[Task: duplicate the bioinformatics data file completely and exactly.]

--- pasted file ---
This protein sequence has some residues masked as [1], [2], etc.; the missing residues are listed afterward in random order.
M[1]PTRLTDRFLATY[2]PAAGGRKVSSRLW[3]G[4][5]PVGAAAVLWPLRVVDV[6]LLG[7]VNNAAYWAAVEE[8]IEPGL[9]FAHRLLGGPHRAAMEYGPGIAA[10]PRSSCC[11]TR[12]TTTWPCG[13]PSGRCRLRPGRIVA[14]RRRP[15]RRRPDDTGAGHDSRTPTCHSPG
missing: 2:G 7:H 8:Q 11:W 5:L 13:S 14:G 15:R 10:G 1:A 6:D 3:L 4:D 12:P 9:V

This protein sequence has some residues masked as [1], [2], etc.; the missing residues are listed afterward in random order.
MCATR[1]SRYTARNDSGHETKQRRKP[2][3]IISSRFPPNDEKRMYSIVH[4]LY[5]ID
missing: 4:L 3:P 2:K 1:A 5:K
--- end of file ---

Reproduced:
This protein sequence has some residues masked as [1], [2], etc.; the missing residues are listed afterward in random order.
M[1]PTRLTDRFLATY[2]PAAGGRKVSSRLW[3]G[4][5]PVGAAAVLWPLRVVDV[6]LLG[7]VNNAAYWAAVEE[8]IEPGL[9]FAHRLLGGPHRAAMEYGPGIAA[10]PRSSCC[11]TR[12]TTTWPCG[13]PSGRCRLRPGRIVA[14]RRRP[15]RRRPDDTGAGHDSRTPTCHSPG
missing: 2:G 7:H 8:Q 11:W 5:L 13:S 14:G 15:R 10:G 1:A 6:D 3:L 4:D 12:P 9:V

This protein sequence has some residues masked as [1], [2], etc.; the missing residues are listed afterward in random order.
MCATR[1]SRYTARNDSGHETKQRRKP[2][3]IISSRFPPNDEKRMYSIVH[4]LY[5]ID
missing: 4:L 3:P 2:K 1:A 5:K